Does anyone actually *need* a gigahertz on the road?
Notebook makers prepare 1GHz blitz
By John G. Spooner and Joe Wilcox
Special to CNET News.com
March 16, 2001, 10:45 a.m. PT
Several major notebook makers will break the gigahertz barrier next week.
Intel plans on Monday to release its 1GHz mobile Pentium III chip for
notebooks, along with a 900MHz mobile Pentium III and a 750MHz mobile
Celeron chip, sources familiar with the chipmaker's plans said.
A number of top PC makers will release notebooks on Monday to coincide with
the chipmaker's announcement. But Hewlett-Packard apparently doesn't want to
wait and intends to launch a full-on mobile 1GHz blitz Sunday. The PC maker
will run ads in Sunday circulars and offer the notebooks at CompUSA and
Fry's Electronics stores, sources said.
HP will use the new chip to launch its newest consumer model, the Pavilion
N6395, sources said. The notebook will come with the 1GHz mobile Pentium
III, a 15-inch display, 256MB of RAM, 30GB hard drive and 8x DVD drive for
$3,199. The new Pavilion weighs in at 5.8 pounds and is about 1-inch thick.
The new 1GHz mobile chip hits the market just about a year after Intel and
Advanced Micro Devices first introduced their 1GHz desktop chips. Notebooks
from major manufacturers featuring AMD's Athlon chip are expected toward
The 1GHz notebook chip comes at a time when notebooks are becoming
increasingly important to PC makers and Intel alike as the portables sales
are generally growing more quickly than desktop PCs.
The need for speed
Analysts say the speed boost for notebooks is needed in more ways than one.
"Once consumers see the 1GHz, hopefully it'll be a stimulus for unit
growth," IDC analyst Alan Promisel said. It's important for notebooks not to
lag too far behind desktop PCs in terms of performance, he added.
"We still expect (notebooks) to offer higher growth rates in the future
(than desktops)--and ultra-portables even more so," Promisel said.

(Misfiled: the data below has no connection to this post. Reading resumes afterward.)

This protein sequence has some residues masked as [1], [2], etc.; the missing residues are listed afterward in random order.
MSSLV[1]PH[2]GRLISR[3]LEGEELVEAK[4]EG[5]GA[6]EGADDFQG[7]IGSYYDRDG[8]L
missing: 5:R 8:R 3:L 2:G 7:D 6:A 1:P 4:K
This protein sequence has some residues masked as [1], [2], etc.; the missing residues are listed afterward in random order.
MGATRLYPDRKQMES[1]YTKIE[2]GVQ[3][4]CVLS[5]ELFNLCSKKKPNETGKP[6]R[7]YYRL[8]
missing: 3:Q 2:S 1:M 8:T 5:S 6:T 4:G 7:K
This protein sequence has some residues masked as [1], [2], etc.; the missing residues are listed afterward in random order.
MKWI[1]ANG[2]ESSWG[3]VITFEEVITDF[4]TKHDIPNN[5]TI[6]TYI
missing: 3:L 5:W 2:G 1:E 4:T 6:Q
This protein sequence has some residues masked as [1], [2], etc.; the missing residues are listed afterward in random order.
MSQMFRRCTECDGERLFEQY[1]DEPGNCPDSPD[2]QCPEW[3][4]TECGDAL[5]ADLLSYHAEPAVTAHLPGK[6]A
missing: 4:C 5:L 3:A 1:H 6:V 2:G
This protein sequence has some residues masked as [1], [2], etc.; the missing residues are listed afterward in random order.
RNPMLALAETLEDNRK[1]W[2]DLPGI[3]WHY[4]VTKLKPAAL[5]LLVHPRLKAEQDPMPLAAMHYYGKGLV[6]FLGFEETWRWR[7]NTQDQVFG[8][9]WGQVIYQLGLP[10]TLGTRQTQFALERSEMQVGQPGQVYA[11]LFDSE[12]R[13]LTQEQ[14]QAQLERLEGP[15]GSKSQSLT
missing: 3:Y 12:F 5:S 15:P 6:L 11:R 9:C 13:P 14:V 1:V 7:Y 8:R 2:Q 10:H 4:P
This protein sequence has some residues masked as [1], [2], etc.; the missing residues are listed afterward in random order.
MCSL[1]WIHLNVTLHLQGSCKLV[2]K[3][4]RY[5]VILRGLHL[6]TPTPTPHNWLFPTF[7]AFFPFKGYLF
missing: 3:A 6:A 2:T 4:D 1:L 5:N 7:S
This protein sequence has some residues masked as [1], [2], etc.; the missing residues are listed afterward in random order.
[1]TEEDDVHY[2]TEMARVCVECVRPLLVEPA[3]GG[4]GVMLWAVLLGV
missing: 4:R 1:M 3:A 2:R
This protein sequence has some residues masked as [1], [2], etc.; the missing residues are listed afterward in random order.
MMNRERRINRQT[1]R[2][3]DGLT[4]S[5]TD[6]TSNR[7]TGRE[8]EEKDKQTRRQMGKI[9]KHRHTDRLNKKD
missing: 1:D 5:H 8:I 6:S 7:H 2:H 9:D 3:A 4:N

As a result, the 1GHz Pentium III will receive a groundswell of support from
In addition to HP, a number of PC makers plan to support Intel's
announcement with new notebook models, priced from $2,500 to $4,500.
Most new 1GHz Pentium III notebooks will be full-size models. These machines
generally offer large 15-inch screens, lots of RAM and hard drive capacity,
and space for extras, such as DVD or CD-rewritable drives. Models will be
coming for both the consumer and corporate markets.
PC makers glom on
Toshiba will announce on Monday a new Satellite Pro 4600 for consumers,
sources said. It will sport the 1GHz chip, a 15-inch screen and 128MB of RAM
for a price north of $3,000. In addition, the company's Tecra 8200 series
for the corporate market will offer the 1GHz chip in a 5.5 pound notebook
with a 14-inch screen, 256MB of RAM, 20GB hard drive and a combination
DVD/CD-RW drive for about $4500, sources said.
HP also will beef up its corporate OmniBook 6000 notebook. It will sell for
$4,199 with the 1GHz chip, 15-inch display and 256MB of RAM, sources said.
Compaq Computer is expected to offer on Monday three new notebook
models--the Armada E500 and M700 and Presario 1800--with the 1GHz processor,
The Armada E500 will feature a 15-inch display, 128 MB of memory, 30GB hard
drive, CD-RW drive and network card for $3,699. The M700 packs a smaller
14-inch display, 128 MB of RAM, 20GB hard drive, DVD drive and network card
for $3,599, sources said.